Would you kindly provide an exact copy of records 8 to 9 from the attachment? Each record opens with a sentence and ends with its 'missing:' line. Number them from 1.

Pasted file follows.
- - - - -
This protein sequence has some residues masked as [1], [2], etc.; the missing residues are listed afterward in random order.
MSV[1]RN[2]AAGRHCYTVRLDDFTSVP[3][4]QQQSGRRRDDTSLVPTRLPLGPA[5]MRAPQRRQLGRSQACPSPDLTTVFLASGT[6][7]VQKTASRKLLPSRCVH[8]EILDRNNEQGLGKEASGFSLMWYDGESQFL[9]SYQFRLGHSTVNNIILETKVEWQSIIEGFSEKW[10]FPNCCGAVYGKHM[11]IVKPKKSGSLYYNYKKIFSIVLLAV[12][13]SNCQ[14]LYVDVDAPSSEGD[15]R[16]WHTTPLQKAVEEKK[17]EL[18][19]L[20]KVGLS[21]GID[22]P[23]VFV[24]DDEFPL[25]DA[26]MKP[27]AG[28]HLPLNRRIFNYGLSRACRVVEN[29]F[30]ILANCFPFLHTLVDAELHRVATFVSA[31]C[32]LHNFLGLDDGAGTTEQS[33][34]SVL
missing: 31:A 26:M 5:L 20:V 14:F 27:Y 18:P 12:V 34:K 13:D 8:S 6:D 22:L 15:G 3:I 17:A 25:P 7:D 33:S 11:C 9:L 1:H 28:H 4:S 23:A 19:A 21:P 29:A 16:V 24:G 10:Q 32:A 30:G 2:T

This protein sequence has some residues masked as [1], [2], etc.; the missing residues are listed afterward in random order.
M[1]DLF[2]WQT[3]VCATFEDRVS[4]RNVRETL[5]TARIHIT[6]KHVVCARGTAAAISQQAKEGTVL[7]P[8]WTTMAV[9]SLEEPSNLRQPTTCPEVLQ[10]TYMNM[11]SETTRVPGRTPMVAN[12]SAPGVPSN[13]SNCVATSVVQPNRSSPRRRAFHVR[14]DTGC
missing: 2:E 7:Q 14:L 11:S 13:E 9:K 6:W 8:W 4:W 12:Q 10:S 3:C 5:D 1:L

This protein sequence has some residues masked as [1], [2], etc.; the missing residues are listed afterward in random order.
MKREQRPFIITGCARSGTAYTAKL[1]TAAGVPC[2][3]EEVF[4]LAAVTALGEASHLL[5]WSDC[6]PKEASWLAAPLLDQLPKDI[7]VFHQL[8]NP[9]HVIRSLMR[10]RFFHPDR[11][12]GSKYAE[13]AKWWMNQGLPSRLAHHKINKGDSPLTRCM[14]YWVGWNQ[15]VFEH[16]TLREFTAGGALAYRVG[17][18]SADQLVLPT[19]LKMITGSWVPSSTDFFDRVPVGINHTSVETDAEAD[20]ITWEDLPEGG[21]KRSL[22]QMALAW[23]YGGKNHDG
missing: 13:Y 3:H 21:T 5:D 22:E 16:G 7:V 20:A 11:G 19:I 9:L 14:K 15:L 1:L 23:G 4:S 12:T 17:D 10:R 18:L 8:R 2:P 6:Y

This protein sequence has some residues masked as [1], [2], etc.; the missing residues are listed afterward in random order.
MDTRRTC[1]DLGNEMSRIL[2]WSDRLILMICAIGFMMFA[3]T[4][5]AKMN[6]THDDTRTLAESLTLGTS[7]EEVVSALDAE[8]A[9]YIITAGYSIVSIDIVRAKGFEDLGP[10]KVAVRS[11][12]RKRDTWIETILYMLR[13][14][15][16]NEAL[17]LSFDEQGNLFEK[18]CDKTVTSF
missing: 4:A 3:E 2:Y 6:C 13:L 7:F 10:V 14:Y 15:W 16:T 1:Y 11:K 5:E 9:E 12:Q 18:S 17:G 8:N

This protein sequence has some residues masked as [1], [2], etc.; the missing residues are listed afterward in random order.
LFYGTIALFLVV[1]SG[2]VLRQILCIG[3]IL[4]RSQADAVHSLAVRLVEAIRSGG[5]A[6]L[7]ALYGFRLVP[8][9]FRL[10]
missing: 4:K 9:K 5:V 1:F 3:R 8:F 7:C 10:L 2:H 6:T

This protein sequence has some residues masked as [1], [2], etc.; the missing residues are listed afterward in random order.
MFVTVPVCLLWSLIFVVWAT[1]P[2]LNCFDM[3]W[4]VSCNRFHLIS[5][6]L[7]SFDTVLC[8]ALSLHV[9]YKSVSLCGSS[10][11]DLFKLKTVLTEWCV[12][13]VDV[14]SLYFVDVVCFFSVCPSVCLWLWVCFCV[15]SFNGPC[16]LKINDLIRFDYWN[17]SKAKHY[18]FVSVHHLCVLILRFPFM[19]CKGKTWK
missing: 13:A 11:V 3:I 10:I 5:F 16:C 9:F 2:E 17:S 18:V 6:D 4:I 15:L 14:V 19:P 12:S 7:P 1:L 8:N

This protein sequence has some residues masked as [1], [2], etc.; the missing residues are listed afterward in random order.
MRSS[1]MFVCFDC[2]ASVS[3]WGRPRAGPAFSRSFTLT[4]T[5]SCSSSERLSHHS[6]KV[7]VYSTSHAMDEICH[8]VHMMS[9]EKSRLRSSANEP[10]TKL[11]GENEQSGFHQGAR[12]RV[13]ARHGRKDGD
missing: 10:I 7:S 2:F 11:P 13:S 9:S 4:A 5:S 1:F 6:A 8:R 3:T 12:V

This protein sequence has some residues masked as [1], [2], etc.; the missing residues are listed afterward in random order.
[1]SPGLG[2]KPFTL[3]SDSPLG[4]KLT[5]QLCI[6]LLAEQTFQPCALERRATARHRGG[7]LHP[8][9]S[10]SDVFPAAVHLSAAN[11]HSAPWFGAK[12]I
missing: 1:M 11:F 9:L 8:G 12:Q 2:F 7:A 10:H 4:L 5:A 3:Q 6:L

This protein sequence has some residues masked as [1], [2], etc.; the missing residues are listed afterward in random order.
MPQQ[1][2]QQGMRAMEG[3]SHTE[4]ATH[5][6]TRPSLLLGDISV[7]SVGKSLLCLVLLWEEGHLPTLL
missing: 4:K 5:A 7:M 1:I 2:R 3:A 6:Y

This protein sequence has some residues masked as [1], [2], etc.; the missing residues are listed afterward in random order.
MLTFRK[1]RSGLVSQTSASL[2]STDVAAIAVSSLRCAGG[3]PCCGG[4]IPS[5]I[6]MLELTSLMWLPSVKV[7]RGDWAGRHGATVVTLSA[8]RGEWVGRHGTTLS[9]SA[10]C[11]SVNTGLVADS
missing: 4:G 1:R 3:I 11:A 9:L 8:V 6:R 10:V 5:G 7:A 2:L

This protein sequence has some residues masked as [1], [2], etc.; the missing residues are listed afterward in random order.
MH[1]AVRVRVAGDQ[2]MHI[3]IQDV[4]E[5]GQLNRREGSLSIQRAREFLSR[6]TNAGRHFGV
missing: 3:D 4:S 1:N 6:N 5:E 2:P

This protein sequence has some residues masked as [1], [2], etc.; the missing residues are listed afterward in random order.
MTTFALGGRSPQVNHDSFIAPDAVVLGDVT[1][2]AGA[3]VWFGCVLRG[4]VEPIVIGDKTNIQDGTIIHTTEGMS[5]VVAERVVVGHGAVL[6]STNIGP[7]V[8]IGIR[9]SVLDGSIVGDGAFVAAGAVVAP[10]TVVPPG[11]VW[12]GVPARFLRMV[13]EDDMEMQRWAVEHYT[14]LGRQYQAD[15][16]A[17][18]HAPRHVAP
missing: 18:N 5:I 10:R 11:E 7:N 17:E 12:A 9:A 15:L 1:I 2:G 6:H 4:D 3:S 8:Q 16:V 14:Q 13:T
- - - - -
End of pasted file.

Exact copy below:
This protein sequence has some residues masked as [1], [2], etc.; the missing residues are listed afterward in random order.
[1]SPGLG[2]KPFTL[3]SDSPLG[4]KLT[5]QLCI[6]LLAEQTFQPCALERRATARHRGG[7]LHP[8][9]S[10]SDVFPAAVHLSAAN[11]HSAPWFGAK[12]I
missing: 1:M 11:F 9:L 8:G 12:Q 2:F 7:A 10:H 4:L 5:A 3:Q 6:L

This protein sequence has some residues masked as [1], [2], etc.; the missing residues are listed afterward in random order.
MPQQ[1][2]QQGMRAMEG[3]SHTE[4]ATH[5][6]TRPSLLLGDISV[7]SVGKSLLCLVLLWEEGHLPTLL
missing: 4:K 5:A 7:M 1:I 2:R 3:A 6:Y